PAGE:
Few states have a political history as shaped by the subtleties of the abortion debate as Pennsylvania. It has been home to Democrats like the former governor Robert P. Casey, who defended the state’s restrictive abortion laws in the landmark Supreme Court case Planned Parenthood v. Casey, which reaffirmed Roe but also allowed states to set new limits. Today Pennsylvania is represented in the United States Senate by the former governor’s son, Bob Casey, who is one of only a handful of Democratic senators with a record of voting to limit abortion access.
The state is also home to one of the last Republican House members who supported abortion rights, Charlie Dent, the former congressman who represented the Lehigh Valley area until he retired in 2018. There are none today.
“They used to talk about the Catholic Democrat, or the Casey Democrat, who was pro-labor, pro-life, pro-gun,” Mr. Dent said in an interview. “But that doesn’t seem to be so common today. Or many of them have become Republicans.”
There are still some opponents of abortion barely hanging on as Democrats. “I’m really sad because I don’t want to be a Republican,” said Jeannie Wallace French of Pittsburgh, who has worked with groups like Feminists for Life, which oppose abortion but are less partisan than many mainstream groups. She was pregnant with twins when she said the doctors discovered one had a form of spina bifida and advised her to abort. She declined and the baby, a girl, died shortly after birth. But doctors were able to use her heart valves to save two other infants.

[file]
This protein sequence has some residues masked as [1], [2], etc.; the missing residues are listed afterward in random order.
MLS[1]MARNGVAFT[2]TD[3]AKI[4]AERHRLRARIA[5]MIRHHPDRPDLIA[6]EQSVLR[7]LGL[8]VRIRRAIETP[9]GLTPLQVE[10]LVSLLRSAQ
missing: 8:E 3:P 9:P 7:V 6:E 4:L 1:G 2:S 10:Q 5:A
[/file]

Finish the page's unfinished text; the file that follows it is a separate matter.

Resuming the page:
She worries that stories like hers are getting drowned out. “It has become so loud, going both ways,’’ she said. “And the divide is only getting bigger.”
Liz Allen, a Democratic member of the Erie City Council who calls herself “anti-abortion but pro-choice,” said she wishes her party encouraged women with a wide range of experiences around pregnancy to speak up. She arrived at her own “nuanced” position about abortion, she said, after two traumatic moments: a first-trimester miscarriage and, later, the death of her adult son. “That, to me, wasn’t a person,” she said of her miscarriage, contrasting it to her son’s death. But she said she could understand how some women might feel that way.
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